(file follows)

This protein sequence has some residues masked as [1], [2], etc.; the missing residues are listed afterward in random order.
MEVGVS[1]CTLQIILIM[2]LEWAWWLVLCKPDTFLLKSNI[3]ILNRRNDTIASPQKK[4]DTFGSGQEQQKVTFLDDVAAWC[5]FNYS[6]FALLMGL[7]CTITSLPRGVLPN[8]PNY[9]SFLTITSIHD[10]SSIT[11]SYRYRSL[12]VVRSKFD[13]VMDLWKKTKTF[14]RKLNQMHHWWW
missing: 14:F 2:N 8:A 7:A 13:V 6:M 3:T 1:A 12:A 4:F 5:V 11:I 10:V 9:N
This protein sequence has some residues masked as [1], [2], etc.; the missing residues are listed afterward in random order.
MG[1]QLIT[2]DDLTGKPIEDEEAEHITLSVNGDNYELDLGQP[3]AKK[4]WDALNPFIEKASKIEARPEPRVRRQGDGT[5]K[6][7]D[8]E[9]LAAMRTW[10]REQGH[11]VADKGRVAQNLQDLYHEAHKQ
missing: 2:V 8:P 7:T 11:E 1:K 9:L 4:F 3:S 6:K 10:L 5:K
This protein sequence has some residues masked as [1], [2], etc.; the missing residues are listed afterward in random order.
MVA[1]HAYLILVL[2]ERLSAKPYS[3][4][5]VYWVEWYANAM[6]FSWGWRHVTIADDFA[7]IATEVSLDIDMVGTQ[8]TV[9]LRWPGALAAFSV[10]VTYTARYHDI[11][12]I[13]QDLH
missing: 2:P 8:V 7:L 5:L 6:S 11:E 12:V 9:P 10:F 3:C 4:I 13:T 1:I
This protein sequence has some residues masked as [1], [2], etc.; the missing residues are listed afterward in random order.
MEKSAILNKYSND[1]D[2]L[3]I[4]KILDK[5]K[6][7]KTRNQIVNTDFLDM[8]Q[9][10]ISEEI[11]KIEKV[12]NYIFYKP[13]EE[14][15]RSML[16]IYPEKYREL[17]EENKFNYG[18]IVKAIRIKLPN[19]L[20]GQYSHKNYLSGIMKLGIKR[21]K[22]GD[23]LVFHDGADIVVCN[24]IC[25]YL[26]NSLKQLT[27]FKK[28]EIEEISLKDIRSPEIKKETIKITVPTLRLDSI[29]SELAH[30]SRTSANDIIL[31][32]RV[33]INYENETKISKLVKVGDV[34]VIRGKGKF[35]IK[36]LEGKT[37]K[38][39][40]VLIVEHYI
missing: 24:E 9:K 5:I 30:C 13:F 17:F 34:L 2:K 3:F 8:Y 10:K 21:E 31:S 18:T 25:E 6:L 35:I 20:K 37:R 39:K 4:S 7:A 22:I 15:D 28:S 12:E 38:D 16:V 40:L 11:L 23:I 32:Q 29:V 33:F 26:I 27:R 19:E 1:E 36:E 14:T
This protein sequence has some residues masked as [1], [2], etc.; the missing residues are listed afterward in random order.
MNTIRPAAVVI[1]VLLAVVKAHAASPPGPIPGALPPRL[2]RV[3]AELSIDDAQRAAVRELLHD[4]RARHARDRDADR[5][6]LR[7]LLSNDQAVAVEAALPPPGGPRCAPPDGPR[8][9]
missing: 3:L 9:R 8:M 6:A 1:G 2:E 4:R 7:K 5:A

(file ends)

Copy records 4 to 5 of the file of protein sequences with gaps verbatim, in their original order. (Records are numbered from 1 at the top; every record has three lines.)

This protein sequence has some residues masked as [1], [2], etc.; the missing residues are listed afterward in random order.
MEKSAILNKYSND[1]D[2]L[3]I[4]KILDK[5]K[6][7]KTRNQIVNTDFLDM[8]Q[9][10]ISEEI[11]KIEKV[12]NYIFYKP[13]EE[14][15]RSML[16]IYPEKYREL[17]EENKFNYG[18]IVKAIRIKLPN[19]L[20]GQYSHKNYLSGIMKLGIKR[21]K[22]GD[23]LVFHDGADIVVCN[24]IC[25]YL[26]NSLKQLT[27]FKK[28]EIEEISLKDIRSPEIKKETIKITVPTLRLDSI[29]SELAH[30]SRTSANDIIL[31][32]RV[33]INYENETKISKLVKVGDV[34]VIRGKGKF[35]IK[36]LEGKT[37]K[38][39][40]VLIVEHYI
missing: 24:E 9:K 5:I 30:C 13:F 17:F 34:L 2:K 3:F 8:Y 10:K 21:E 31:S 18:T 25:E 6:L 35:I 20:K 37:R 39:K 4:S 7:A 22:I 15:D 28:S 12:E 38:D 16:V 40:L 11:L 23:I 32:Q 29:V 33:F 26:I 27:R 19:E 1:E 36:E 14:T
This protein sequence has some residues masked as [1], [2], etc.; the missing residues are listed afterward in random order.
MNTIRPAAVVI[1]VLLAVVKAHAASPPGPIPGALPPRL[2]RV[3]AELSIDDAQRAAVRELLHD[4]RARHARDRDADR[5][6]LR[7]LLSNDQAVAVEAALPPPGGPRCAPPDGPR[8][9]
missing: 3:L 9:R 8:M 6:A 1:G 2:E 4:R 7:K 5:A